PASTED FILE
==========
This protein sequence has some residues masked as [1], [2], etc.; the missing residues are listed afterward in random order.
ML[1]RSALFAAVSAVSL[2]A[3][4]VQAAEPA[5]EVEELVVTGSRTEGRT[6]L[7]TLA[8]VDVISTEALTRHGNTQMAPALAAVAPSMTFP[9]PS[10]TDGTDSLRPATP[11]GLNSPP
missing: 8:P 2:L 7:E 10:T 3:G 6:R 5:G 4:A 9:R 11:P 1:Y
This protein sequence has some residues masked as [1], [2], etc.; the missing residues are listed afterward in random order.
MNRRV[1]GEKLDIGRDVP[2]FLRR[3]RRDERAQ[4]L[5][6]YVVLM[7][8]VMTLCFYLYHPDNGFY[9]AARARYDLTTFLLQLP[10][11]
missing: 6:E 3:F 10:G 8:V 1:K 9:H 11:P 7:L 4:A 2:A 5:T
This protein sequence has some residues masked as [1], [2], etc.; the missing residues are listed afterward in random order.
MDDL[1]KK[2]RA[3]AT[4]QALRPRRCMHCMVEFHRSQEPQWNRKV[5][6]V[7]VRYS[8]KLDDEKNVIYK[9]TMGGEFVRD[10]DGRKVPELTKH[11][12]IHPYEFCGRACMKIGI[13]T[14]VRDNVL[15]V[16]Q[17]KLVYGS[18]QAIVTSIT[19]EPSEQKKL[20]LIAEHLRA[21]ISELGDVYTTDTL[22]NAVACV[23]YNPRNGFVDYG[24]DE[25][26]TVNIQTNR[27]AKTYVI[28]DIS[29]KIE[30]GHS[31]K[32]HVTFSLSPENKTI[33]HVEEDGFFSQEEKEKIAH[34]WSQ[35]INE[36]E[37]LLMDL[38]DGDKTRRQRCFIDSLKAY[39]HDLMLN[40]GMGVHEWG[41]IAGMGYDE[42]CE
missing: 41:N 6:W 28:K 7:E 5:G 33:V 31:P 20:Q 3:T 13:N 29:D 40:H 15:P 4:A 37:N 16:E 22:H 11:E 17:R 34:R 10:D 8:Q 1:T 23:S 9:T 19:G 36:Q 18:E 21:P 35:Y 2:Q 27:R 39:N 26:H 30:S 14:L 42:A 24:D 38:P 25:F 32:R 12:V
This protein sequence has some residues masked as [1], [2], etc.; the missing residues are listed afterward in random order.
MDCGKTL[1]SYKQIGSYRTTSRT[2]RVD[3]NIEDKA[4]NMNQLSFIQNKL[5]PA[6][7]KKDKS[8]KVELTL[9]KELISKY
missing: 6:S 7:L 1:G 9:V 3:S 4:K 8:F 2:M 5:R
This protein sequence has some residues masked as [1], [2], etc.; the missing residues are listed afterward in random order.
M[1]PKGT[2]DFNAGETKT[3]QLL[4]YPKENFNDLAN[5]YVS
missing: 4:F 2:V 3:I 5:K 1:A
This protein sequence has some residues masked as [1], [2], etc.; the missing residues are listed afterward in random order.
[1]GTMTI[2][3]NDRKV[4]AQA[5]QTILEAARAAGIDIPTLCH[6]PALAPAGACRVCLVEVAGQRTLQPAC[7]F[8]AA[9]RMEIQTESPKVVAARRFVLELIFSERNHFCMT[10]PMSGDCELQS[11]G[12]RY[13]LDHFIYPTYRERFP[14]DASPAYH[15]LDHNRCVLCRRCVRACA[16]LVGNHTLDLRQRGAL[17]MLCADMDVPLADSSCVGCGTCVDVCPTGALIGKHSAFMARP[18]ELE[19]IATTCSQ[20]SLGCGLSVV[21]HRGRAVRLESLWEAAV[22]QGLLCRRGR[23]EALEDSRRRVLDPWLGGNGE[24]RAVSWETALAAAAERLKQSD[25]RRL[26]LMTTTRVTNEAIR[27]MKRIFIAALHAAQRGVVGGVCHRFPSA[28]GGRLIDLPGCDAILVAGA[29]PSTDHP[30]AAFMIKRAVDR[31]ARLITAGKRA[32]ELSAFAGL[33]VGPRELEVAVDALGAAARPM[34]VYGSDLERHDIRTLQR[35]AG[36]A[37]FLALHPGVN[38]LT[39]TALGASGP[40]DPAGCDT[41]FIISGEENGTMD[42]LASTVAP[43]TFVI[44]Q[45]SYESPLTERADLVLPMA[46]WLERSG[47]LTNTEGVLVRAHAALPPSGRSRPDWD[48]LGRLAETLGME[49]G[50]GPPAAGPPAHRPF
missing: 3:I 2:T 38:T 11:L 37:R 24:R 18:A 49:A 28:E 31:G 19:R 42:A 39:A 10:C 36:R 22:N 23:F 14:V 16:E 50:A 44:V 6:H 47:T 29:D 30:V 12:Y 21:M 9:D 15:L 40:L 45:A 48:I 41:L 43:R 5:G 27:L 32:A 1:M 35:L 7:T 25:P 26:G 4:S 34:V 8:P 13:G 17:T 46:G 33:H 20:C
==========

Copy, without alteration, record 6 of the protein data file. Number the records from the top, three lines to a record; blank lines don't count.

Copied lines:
This protein sequence has some residues masked as [1], [2], etc.; the missing residues are listed afterward in random order.
[1]GTMTI[2][3]NDRKV[4]AQA[5]QTILEAARAAGIDIPTLCH[6]PALAPAGACRVCLVEVAGQRTLQPAC[7]F[8]AA[9]RMEIQTESPKVVAARRFVLELIFSERNHFCMT[10]PMSGDCELQS[11]G[12]RY[13]LDHFIYPTYRERFP[14]DASPAYH[15]LDHNRCVLCRRCVRACA[16]LVGNHTLDLRQRGAL[17]MLCADMDVPLADSSCVGCGTCVDVCPTGALIGKHSAFMARP[18]ELE[19]IATTCSQ[20]SLGCGLSVV[21]HRGRAVRLESLWEAAV[22]QGLLCRRGR[23]EALEDSRRRVLDPWLGGNGE[24]RAVSWETALAAAAERLKQSD[25]RRL[26]LMTTTRVTNEAIR[27]MKRIFIAALHAAQRGVVGGVCHRFPSA[28]GGRLIDLPGCDAILVAGA[29]PSTDHP[30]AAFMIKRAVDR[31]ARLITAGKRA[32]ELSAFAGL[33]VGPRELEVAVDALGAAARPM[34]VYGSDLERHDIRTLQR[35]AG[36]A[37]FLALHPGVN[38]LT[39]TALGASGP[40]DPAGCDT[41]FIISGEENGTMD[42]LASTVAP[43]TFVI[44]Q[45]SYESPLTERADLVLPMA[46]WLERSG[47]LTNTEGVLVRAHAALPPSGRSRPDWD[48]LGRLAETLGME[49]G[50]GPPAAGPPAHRPF
missing: 3:I 2:T 38:T 11:L 37:R 24:R 18:A 49:A 28:E 31:G 19:R 42:A 39:A 10:C 36:R 22:N 23:F 14:V 16:E 50:A 44:V 6:H 47:T 29:D 30:V 12:Y 21:M 9:D 15:L 40:L 45:A 48:I 41:L 43:R 5:G 27:L 32:A 1:M 35:L 7:T 25:P 26:G 4:S 34:V 8:P 13:G 17:T 46:G 33:H 20:C